This fourteen-part series is based on our journey to Japan and Indonesia, beginning September 13, 2017. In each post we use our presence in Asia as a broader background to the usual exploration of how we fit into this world. Welcome to our private life.

Altar In Gianyar, August 2017

Altar In Gianyar, August 2017

Not that I understand how they’re used, but there are three altars visible from my seat on this veranda. Each one has a small stone statue of something like a Buddha, with candles and flowers nearby. One of the girls on the staff is visiting them with incense and little food offerings wrapped in banana leaf while I sit, lounging on the veranda and catching up with writing. She changed into a sarong before praying, which fascinates me since I don’t understand anything about the ritual. Or Hindus in general. But I am sure of one thing, they are not the heathens I learned about in church.

Ironically, sitting here on this couch watching her quiet ceremony reminds me of being thirteen, when I first criticized Christianity: it was impossible that everyone was an unsalvageable sinner. The exclusion was what I couldn’t reconcile, the arrogance built into Christianity’s instruction that there is very little overlap with any other lifestyle. I’ve always thought everyone worships the same thing, that religions are more like different paths to the same destination than opposing and mutually exclusive systems, and being here to witness this girl at the altars makes me more comfortable with my philosophy.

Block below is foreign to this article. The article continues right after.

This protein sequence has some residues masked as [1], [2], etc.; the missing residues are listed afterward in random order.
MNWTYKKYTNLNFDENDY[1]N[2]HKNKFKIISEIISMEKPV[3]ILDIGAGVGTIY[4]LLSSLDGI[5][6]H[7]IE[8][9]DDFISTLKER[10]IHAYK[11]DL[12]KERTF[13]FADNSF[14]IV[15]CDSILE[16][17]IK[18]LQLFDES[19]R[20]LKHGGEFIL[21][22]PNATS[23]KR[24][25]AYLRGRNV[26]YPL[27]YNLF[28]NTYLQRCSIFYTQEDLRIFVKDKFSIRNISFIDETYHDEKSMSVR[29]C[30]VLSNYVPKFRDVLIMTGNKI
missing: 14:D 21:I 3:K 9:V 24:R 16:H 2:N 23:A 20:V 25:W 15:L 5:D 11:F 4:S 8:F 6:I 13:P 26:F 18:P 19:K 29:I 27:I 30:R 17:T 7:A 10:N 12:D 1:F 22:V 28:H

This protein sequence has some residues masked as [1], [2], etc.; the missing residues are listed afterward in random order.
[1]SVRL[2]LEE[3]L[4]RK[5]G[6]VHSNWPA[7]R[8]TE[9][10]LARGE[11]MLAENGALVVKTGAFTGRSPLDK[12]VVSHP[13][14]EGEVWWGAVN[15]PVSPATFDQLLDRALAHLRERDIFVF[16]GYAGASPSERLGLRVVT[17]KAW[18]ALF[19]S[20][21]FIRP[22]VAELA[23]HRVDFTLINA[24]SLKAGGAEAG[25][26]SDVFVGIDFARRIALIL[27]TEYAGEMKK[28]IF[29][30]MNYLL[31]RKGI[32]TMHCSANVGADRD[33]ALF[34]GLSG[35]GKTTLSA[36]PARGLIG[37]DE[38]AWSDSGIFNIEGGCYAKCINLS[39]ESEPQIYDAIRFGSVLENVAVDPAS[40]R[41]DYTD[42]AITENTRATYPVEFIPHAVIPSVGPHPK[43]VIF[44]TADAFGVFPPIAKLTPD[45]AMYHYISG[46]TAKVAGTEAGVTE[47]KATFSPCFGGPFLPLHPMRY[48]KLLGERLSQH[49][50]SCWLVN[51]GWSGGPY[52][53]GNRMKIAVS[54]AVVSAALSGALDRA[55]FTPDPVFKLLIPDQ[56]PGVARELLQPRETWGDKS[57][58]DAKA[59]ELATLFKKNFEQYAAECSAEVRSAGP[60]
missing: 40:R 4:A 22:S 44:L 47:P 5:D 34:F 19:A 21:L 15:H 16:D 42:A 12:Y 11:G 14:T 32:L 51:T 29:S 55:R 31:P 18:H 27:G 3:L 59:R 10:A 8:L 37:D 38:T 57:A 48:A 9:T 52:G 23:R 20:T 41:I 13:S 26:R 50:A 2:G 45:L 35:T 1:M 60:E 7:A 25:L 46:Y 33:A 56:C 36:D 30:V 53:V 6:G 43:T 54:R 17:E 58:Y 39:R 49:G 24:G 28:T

Cue vivid memories of the movie scene at gomorrah in DeMille’s The Ten Commandments; that self-righteousness does little justice to this girl. For years its influence made me discount Hinduism and all eastern religions (until I seriously questioned Christianity), but now it just reminds me of my little renaissance: everyone is going to hell because if you’re not catholic or protestant or muslim you will burn. Even as a kid the fear was bombastic, now I know it is a wall, and the chanting in church was the marching orders.

In less than three weeks this trip has provided more inspiration and religious paths for us to explore than the last ten years of my thoughts on the subject. It has given validation to our learning process and made me more interested to learn about both Buddhism and Hinduism so we can weave those belief systems into our life. And, the heat and humidity in Bali has been a perfect background for the insight, considering the warm place where we will eventually end up.

Ants And Caterpillar, September 2017

Ants And Caterpillar, September 2017

Gianyar, Bali Indonesia

Sometimes it just sucks to be alive, but the alternative is worse. So question everything, and make the best of your time while you still can.

Poolside, September 2017

Poolside, September 2017

Gianyar, Bali Indonesia

This villa is not fancy per se, but it has a certain rugged elegance that fits us. It is an honest place without a pretense, not the kind of establishment we can find easily in the west. The owner built it himself, on his family’s land in the middle of these rice paddies and palms, basically from nothing. That’s the kind of authenticity we appreciate.

In Open Air Tub, September 2017

In Open Air Tub, September 2017

Gianyar, Bali Indonesia

Before we met I had two friends, and only one for longer than ten years. Since then things have changed because she’s shown me the value of connecting, and of allowing myself to be loved.

Cat, September 2017

Cat, September 2017

Gianyar, Bali Indonesia

I don’t know if it’s a pet at the villa or a house nearby, and we didn’t ask. It showed up for breakfast almost every morning, trying to rub hair all over us. We just pushed it away. What a peculiar game we lost.

Leaves, September 2017

Leaves, September 2017

Gianyar, Bali Indonesia